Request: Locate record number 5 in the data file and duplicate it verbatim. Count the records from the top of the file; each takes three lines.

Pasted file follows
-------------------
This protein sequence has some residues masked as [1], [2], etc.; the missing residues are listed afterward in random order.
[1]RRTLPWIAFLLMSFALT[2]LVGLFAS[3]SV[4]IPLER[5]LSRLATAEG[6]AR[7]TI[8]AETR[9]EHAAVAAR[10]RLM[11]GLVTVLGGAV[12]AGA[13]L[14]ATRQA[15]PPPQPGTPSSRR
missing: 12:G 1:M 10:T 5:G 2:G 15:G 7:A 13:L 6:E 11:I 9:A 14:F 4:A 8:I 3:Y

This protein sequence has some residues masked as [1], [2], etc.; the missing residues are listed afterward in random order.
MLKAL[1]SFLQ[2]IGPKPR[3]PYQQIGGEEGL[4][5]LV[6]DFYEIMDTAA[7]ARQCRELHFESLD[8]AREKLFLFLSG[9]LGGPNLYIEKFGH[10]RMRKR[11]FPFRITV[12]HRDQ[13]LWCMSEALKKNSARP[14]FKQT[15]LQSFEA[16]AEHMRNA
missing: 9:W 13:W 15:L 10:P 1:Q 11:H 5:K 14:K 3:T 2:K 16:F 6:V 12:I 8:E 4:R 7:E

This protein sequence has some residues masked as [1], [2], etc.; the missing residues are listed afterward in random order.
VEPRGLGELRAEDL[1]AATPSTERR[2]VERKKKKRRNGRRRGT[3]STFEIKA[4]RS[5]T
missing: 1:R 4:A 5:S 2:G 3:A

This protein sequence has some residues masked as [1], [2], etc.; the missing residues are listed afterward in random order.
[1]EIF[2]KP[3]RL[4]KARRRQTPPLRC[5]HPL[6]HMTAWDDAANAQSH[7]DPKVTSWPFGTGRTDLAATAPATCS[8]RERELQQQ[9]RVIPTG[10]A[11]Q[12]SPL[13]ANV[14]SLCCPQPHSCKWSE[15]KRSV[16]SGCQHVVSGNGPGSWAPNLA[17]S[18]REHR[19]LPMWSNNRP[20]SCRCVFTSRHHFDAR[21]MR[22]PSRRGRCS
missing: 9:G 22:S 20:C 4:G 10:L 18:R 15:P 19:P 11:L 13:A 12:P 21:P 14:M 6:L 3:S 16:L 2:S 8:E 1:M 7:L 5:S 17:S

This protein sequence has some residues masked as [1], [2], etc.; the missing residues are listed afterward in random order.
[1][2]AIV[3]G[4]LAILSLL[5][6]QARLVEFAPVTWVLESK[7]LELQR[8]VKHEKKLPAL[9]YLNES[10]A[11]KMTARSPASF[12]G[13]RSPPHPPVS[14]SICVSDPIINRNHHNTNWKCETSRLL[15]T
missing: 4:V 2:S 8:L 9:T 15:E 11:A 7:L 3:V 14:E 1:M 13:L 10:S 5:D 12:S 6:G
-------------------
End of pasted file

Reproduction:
This protein sequence has some residues masked as [1], [2], etc.; the missing residues are listed afterward in random order.
[1][2]AIV[3]G[4]LAILSLL[5][6]QARLVEFAPVTWVLESK[7]LELQR[8]VKHEKKLPAL[9]YLNES[10]A[11]KMTARSPASF[12]G[13]RSPPHPPVS[14]SICVSDPIINRNHHNTNWKCETSRLL[15]T
missing: 4:V 2:S 8:L 9:T 15:E 11:A 7:L 3:V 14:E 1:M 13:L 10:S 5:D 12:S 6:G